How governments can shift innovation risk through pay for success
When governments implement and scale innovative social programs, they face two large hurdles: funding the program and managing the risk. Although the pay for success (PFS) model addresses both—while spreading important principles and practices of improved performance management—shifting risk is how PFS adds significant value for governments.
Traditionally, if governments want to implement a new and potentially impactful social program, they bear all the risk of the program’s potential failure. Using evidence to identify successful programs helps defray—but doesn't eliminate—some of this risk. Risk of failure can discourage governments from pursuing the program altogether, particularly in the tight fiscal environments many governments face today.
In a PFS project, governments pay only for outcomes achieved. If a program fails to meet the goals agreed upon at the contract signing and as determined by an independent evaluation, the government is not liable to repay the investor and walks away with no loss. Only if the program meets or exceeds those goals is the government liable to repay the original investment plus a return to the investor, which varies based on the degree of success and the structure of that particular deal.
However, because PFS can be more complicated and even carry more costs than self-financing, governments should assess the risk of potential programs and their own risk tolerance before turning to PFS as a potential financing mechanism.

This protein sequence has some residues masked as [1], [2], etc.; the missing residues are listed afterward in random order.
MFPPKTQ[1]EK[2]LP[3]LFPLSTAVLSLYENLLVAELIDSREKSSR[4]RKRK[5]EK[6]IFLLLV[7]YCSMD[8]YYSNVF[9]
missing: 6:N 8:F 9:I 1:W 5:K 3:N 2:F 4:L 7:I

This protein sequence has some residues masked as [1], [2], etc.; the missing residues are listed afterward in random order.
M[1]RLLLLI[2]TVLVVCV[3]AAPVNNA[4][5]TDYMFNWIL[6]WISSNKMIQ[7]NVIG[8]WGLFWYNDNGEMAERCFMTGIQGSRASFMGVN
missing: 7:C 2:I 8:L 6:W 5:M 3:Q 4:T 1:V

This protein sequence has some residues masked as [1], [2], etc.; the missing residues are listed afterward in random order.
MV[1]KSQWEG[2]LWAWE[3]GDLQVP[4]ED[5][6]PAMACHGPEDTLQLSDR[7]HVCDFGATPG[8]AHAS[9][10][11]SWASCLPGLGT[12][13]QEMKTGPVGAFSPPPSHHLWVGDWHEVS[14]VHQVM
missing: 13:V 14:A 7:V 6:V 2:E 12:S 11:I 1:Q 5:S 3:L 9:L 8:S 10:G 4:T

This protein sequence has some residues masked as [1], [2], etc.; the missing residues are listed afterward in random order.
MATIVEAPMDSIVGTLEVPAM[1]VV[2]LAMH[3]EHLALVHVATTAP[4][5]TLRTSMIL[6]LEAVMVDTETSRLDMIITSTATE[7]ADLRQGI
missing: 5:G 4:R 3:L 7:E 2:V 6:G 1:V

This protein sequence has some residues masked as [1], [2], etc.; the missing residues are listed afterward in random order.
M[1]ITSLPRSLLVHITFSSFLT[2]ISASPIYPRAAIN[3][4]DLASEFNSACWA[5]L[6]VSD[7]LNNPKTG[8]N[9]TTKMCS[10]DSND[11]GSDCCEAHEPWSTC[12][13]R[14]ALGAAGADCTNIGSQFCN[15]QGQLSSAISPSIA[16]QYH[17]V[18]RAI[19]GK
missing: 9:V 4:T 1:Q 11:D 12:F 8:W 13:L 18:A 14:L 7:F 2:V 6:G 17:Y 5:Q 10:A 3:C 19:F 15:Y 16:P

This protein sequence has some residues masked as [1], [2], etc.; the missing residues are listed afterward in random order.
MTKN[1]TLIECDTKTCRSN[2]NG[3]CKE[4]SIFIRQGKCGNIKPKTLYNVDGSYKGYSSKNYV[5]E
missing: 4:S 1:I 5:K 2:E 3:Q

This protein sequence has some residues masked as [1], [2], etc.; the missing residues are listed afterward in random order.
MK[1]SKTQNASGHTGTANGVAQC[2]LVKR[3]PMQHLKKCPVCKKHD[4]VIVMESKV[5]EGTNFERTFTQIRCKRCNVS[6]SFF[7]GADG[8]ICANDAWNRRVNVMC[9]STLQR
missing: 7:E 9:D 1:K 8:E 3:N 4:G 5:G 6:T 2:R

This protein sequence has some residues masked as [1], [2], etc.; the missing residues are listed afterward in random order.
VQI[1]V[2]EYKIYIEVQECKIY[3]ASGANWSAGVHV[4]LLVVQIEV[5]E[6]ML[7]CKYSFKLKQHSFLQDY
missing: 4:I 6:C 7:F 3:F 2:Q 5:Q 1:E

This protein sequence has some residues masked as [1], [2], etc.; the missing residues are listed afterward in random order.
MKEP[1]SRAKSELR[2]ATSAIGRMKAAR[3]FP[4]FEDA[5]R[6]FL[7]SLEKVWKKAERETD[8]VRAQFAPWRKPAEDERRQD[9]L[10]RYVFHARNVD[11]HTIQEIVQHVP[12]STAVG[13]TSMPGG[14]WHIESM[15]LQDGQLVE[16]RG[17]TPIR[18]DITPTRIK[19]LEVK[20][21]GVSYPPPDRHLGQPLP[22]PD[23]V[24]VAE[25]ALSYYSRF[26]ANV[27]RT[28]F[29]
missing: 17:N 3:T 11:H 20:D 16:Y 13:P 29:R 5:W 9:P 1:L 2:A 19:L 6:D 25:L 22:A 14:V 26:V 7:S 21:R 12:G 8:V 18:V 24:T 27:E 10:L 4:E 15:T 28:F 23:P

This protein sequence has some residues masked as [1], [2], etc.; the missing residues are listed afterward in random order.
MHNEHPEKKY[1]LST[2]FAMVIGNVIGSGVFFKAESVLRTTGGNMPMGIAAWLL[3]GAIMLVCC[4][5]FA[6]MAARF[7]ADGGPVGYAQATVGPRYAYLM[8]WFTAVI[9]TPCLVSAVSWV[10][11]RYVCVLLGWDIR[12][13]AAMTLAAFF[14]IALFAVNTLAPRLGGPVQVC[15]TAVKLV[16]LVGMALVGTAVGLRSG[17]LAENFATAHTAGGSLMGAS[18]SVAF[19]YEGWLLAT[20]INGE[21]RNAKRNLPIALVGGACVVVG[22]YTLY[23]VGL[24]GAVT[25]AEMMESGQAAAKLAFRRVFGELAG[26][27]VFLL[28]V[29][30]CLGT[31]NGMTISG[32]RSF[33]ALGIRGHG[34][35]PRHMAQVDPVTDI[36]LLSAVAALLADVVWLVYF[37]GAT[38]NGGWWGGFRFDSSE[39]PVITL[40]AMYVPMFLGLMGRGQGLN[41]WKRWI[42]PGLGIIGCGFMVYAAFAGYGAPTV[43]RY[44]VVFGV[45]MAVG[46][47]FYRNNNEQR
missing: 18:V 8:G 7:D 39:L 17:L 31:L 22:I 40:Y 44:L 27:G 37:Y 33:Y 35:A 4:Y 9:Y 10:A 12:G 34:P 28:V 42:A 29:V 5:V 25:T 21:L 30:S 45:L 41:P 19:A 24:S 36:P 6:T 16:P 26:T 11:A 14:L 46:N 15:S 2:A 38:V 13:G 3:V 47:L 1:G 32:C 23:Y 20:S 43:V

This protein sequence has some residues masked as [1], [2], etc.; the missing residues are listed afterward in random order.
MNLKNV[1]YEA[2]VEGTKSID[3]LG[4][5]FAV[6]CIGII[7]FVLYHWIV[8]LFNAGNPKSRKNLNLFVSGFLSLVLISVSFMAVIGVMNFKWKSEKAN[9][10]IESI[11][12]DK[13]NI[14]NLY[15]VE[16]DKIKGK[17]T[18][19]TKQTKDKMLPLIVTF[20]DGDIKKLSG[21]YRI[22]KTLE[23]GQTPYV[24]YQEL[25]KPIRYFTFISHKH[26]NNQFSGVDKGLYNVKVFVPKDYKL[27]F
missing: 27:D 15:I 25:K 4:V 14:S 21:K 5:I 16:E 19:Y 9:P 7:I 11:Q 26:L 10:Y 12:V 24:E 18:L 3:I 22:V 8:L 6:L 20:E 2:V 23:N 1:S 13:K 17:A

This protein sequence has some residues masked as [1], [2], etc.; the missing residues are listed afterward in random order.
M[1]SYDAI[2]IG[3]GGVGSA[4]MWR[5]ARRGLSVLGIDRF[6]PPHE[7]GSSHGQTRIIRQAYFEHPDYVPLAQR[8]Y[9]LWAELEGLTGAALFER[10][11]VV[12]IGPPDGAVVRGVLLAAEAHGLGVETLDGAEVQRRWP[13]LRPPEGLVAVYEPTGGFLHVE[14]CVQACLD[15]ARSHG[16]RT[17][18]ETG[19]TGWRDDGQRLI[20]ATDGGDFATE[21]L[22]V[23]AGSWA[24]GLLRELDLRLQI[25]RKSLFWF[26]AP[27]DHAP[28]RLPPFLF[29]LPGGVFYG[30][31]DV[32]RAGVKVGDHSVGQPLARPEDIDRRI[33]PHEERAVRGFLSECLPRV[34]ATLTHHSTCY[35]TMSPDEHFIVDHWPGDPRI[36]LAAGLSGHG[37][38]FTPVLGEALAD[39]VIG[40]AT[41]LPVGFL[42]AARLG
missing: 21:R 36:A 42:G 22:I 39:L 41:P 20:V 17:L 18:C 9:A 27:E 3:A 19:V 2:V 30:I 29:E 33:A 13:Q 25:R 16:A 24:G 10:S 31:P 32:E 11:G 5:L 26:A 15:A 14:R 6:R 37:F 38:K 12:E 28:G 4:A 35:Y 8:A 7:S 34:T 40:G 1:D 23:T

If the risk is negligible (e.g., the program is similar to a business-as-usual intervention) or irrelevant to the government (e.g., the government acknowledges and is prepared to accept the full risk of project failure on its own books), PFS may not be necessary. The government may wish instead to self-finance the program through its general budget or by issuing special bonds.
But if the risk of potential failure is an important factor—and perhaps the most important factor—in the government’s decision process, PFS may be worth consideration.
Because designing, negotiating, and implementing a PFS project can be complicated, PFS is not risk free. Indeed, there is a “risk” that a program will greatly exceed its targets and that governments will be responsible for large outcome payments. Governments should be aware that investors will typically expect higher potential payouts for programs with higher risk (i.e., less developed evidence bases). However, there are ways to manage and mitigate the risks that come with PFS, and the original risk of program failure is typically a larger and more unavoidable concern for most governments.
From a risk management perspective, PFS may be the best solution for governments because they pay only for outcomes achieved. In other words, through the PFS vehicle, risk for non- or underperformance is shifted to external funders and places governments in the enviable position of paying only for success.